Edit registry to fix IE content advisory password woes.

Question: I have inherited a computer from a friend that runs Windows 95. The problem that I am having is with Explorer Version 4. The content advisory was enabled by my friend because she had children using this computer. I would like to disable the content advisory, but do not have the password to do so, and my friend no longer remembers what the password was. I have uninstalled Explorer and reinstalled it, without any luck. Where is the password? Which .ini, .cpl, or dll file is the password hiding in? –B.L.

Answer: It’s time once again to go registry diving. The Windows registry is a feature in Windows 95/98 that that acts like a filing cabinet and keeps track of all the settings in Windows and other installed programs.

The tool used to edit the registry is called regedit.exe. It’s hidden from everyday use (so it’s not on the Desktop anywhere), but can be launched by typing regedit.exe into the Run box off the Start menu.

When you start it, you’ll notice a series of what look like file folders in the left-hand window, with pluses (+) next to them. Clicking on a + symbol will open the entry and cascade its contents which, at the top level, are other entries. As you go deeper, you’ll see data entries called keys displayed in the right-hand pane of the Registry Editor window. Before you do anything else, be sure to back up the registry. Instructions are below.

Once that’s done, it’s time to override the content rating system. To do this, you’ll need to remove the key value contained in the following registry path:
When you drill down to it, click on the value in the right panel and delete it.

According to my Microsoft contact, you might also need to remove the Ratings.pol file in the C:/Windows/System folder. Once these tasks are finished, restart your computer.

I’ve said it before and I’ll say it again: Back up your registry files before you do any work with the registry. An error could cause you to lose data and might force a reinstall of Windows.
Now that you know you have to do it, here’s how to back up the registry in Windows 95:

  1. Select the Registry menu in your Registry Editor and select Export Registry File…. The Export Registry File dialog box will appear.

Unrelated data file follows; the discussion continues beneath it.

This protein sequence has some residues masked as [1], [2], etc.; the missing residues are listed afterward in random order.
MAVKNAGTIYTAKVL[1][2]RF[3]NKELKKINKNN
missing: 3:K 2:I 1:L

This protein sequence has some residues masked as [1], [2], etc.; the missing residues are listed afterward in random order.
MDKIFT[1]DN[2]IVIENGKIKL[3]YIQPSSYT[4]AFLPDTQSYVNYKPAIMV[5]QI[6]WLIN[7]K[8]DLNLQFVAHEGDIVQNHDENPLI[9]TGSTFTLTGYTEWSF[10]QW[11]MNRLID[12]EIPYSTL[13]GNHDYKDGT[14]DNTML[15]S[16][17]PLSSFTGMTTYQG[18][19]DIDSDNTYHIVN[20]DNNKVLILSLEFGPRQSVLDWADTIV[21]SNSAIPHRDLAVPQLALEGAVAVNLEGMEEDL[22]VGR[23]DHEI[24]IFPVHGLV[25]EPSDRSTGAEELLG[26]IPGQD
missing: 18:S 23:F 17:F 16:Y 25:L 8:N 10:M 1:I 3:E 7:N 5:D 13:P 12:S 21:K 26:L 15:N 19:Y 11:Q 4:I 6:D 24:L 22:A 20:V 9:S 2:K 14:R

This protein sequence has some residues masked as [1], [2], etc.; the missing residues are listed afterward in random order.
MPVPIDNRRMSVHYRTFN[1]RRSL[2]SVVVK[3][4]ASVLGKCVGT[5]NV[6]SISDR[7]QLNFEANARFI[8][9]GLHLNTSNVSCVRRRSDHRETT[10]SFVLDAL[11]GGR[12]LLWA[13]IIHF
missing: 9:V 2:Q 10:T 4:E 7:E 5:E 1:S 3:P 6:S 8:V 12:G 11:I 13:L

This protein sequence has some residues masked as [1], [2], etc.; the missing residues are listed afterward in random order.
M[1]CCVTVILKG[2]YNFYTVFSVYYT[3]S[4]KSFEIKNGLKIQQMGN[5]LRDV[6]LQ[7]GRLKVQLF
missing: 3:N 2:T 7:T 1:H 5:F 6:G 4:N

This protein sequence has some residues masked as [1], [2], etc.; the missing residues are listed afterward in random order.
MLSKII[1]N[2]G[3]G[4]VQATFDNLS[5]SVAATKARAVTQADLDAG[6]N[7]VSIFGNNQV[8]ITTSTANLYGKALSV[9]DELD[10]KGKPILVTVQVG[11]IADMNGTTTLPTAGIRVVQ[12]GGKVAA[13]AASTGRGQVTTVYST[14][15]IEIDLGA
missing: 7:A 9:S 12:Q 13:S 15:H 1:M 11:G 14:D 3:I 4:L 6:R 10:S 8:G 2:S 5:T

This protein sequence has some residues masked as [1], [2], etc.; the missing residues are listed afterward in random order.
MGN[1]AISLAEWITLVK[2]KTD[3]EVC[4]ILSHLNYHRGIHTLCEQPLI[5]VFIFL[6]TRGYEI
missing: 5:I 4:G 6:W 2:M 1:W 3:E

2. Select the All radio button in the Export range: group.
  3. Type a name and click the Save button.
  4. Use the Import function to restore the registry file if you need to at a later date.

A note for Windows 98 users: If you ever make a mistake and corrupt or damage your registry, there is a new quick way to restore the registry to its original healthy self. To do this:

  1. Click Start, and then click Shut Down.
  2. Click Restart in MS-DOS mode, and then click Yes.
  3. At the MS-DOS prompt, type scanreg /restore and restart your computer. The registry will be restored to the state when you last successfully started your computer.

Windows 95 users face a more arduous set of tasks. If you’re interested in how to do this, see the article called Restore Windows registry.

If you’d like to read more about the Windows registry and how to use it to optimize Windows, I recommend three books. The first two are Windows Annoyances, and Windows 98 Annoyances, both by David Karp. They contain ways to modify Windows to get it to do what you want to do. They also offer tips on making several Windows “gotchas” go away, including registry tips. The third book, called Optimizing the Windows Registry, by Kathy Ivens, is about the registry specific to Windows 95 and NT 4.0.

If you would like to have a program optimize the complete registry for you, I recommend RegistryBooster 2, which is a trialware title listed in the TechnologyTips Software Library.